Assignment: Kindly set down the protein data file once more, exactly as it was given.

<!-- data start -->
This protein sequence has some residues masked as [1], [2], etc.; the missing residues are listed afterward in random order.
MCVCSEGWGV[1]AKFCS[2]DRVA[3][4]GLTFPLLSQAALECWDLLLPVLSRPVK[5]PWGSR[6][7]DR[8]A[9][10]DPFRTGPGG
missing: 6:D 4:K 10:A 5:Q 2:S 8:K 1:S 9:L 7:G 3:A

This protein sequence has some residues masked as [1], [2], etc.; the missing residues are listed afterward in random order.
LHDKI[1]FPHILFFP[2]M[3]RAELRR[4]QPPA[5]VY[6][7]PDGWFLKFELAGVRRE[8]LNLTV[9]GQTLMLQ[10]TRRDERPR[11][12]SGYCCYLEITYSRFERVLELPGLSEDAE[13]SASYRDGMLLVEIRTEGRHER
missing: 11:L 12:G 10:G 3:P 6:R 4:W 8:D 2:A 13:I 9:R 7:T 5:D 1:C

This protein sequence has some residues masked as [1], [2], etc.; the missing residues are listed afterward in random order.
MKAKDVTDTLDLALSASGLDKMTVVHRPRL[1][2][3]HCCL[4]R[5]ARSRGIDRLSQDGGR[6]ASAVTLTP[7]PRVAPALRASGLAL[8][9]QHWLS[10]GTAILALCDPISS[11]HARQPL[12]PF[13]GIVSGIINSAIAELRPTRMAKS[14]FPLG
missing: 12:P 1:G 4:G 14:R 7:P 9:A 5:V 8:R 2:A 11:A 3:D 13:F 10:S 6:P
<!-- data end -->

This protein sequence has some residues masked as [1], [2], etc.; the missing residues are listed afterward in random order.
MCVCSEGWGV[1]AKFCS[2]DRVA[3][4]GLTFPLLSQAALECWDLLLPVLSRPVK[5]PWGSR[6][7]DR[8]A[9][10]DPFRTGPGG
missing: 6:D 4:K 10:A 5:Q 2:S 8:K 1:S 9:L 7:G 3:A

This protein sequence has some residues masked as [1], [2], etc.; the missing residues are listed afterward in random order.
LHDKI[1]FPHILFFP[2]M[3]RAELRR[4]QPPA[5]VY[6][7]PDGWFLKFELAGVRRE[8]LNLTV[9]GQTLMLQ[10]TRRDERPR[11][12]SGYCCYLEITYSRFERVLELPGLSEDAE[13]SASYRDGMLLVEIRTEGRHER
missing: 11:L 12:G 10:G 3:P 6:R 4:W 8:D 2:A 13:I 9:R 7:T 5:D 1:C

This protein sequence has some residues masked as [1], [2], etc.; the missing residues are listed afterward in random order.
MKAKDVTDTLDLALSASGLDKMTVVHRPRL[1][2][3]HCCL[4]R[5]ARSRGIDRLSQDGGR[6]ASAVTLTP[7]PRVAPALRASGLAL[8][9]QHWLS[10]GTAILALCDPISS[11]HARQPL[12]PF[13]GIVSGIINSAIAELRPTRMAKS[14]FPLG
missing: 12:P 1:G 4:G 14:R 7:P 9:A 5:V 8:R 2:A 11:A 3:D 13:F 10:S 6:P